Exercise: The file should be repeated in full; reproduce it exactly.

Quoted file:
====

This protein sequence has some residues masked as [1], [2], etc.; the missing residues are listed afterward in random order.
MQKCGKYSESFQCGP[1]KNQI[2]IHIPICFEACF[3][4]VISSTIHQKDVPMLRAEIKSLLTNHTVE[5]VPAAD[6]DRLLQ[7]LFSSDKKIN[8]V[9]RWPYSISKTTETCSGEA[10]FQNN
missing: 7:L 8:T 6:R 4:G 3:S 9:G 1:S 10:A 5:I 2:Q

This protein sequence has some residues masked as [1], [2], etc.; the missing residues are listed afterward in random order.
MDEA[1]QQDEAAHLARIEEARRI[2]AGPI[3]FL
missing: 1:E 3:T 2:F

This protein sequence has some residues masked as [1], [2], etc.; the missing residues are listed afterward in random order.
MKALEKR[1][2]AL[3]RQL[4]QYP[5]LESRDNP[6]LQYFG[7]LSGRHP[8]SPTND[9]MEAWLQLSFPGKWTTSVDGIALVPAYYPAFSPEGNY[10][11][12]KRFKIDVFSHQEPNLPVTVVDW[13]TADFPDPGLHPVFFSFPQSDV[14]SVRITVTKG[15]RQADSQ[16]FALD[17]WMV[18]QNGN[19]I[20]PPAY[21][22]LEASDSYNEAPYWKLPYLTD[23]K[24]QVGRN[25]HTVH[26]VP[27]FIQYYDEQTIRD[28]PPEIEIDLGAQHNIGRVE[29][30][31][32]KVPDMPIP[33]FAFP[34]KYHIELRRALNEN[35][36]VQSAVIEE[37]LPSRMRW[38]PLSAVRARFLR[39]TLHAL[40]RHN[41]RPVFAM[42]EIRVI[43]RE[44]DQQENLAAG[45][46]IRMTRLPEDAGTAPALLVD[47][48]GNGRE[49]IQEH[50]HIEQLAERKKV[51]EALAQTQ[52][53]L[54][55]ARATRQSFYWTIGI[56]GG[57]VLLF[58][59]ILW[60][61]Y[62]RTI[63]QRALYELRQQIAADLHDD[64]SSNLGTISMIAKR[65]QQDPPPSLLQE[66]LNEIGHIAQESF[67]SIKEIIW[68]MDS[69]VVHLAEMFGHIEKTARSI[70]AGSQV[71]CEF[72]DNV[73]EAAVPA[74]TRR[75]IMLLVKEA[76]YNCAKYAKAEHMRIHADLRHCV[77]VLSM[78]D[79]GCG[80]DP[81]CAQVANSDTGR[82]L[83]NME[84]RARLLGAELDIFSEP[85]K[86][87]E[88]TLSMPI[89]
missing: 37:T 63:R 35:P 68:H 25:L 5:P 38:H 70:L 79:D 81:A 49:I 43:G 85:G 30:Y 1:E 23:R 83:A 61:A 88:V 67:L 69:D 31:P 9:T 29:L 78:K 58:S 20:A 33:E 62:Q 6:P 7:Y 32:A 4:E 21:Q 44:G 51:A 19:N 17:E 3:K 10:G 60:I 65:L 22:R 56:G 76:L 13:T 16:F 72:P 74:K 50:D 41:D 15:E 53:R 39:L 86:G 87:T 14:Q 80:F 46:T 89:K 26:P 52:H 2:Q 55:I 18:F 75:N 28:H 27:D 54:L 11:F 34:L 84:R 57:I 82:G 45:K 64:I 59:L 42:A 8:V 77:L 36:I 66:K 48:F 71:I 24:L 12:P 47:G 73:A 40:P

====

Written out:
This protein sequence has some residues masked as [1], [2], etc.; the missing residues are listed afterward in random order.
MQKCGKYSESFQCGP[1]KNQI[2]IHIPICFEACF[3][4]VISSTIHQKDVPMLRAEIKSLLTNHTVE[5]VPAAD[6]DRLLQ[7]LFSSDKKIN[8]V[9]RWPYSISKTTETCSGEA[10]FQNN
missing: 7:L 8:T 6:R 4:G 3:S 9:G 1:S 10:A 5:I 2:Q

This protein sequence has some residues masked as [1], [2], etc.; the missing residues are listed afterward in random order.
MDEA[1]QQDEAAHLARIEEARRI[2]AGPI[3]FL
missing: 1:E 3:T 2:F

This protein sequence has some residues masked as [1], [2], etc.; the missing residues are listed afterward in random order.
MKALEKR[1][2]AL[3]RQL[4]QYP[5]LESRDNP[6]LQYFG[7]LSGRHP[8]SPTND[9]MEAWLQLSFPGKWTTSVDGIALVPAYYPAFSPEGNY[10][11][12]KRFKIDVFSHQEPNLPVTVVDW[13]TADFPDPGLHPVFFSFPQSDV[14]SVRITVTKG[15]RQADSQ[16]FALD[17]WMV[18]QNGN[19]I[20]PPAY[21][22]LEASDSYNEAPYWKLPYLTD[23]K[24]QVGRN[25]HTVH[26]VP[27]FIQYYDEQTIRD[28]PPEIEIDLGAQHNIGRVE[29][30][31][32]KVPDMPIP[33]FAFP[34]KYHIELRRALNEN[35][36]VQSAVIEE[37]LPSRMRW[38]PLSAVRARFLR[39]TLHAL[40]RHN[41]RPVFAM[42]EIRVI[43]RE[44]DQQENLAAG[45][46]IRMTRLPEDAGTAPALLVD[47][48]GNGRE[49]IQEH[50]HIEQLAERKKV[51]EALAQTQ[52][53]L[54][55]ARATRQSFYWTIGI[56]GG[57]VLLF[58][59]ILW[60][61]Y[62]RTI[63]QRALYELRQQIAADLHDD[64]SSNLGTISMIAKR[65]QQDPPPSLLQE[66]LNEIGHIAQESF[67]SIKEIIW[68]MDS[69]VVHLAEMFGHIEKTARSI[70]AGSQV[71]CEF[72]DNV[73]EAAVPA[74]TRR[75]IMLLVKEA[76]YNCAKYAKAEHMRIHADLRHCV[77]VLSM[78]D[79]GCG[80]DP[81]CAQVANSDTGR[82]L[83]NME[84]RARLLGAELDIFSEP[85]K[86][87]E[88]TLSMPI[89]
missing: 37:T 63:R 35:P 68:H 25:L 5:P 38:H 70:L 79:D 81:A 49:I 43:G 85:G 30:Y 1:E 23:R 83:A 61:A 88:V 67:L 69:D 31:P 9:T 29:L 78:K 58:S 20:A 33:E 62:Q 6:P 7:Y 32:A 4:E 21:Q 44:G 51:A 19:N 17:E 3:K 10:G 60:I 65:L 22:R 56:G 76:L 13:T 16:F 72:P 74:K 50:D 41:D 15:E 53:R 39:L 86:G 87:T 14:Q 80:F 46:T 89:K 26:P 52:H 2:Q 55:I 18:F 75:N 28:H 27:D 54:L 11:F 34:L 84:R 57:I 82:G 45:K 64:I 59:L 42:A 8:V 77:L 36:I 66:K 48:F 71:I 24:L 12:P 47:G 73:A 40:P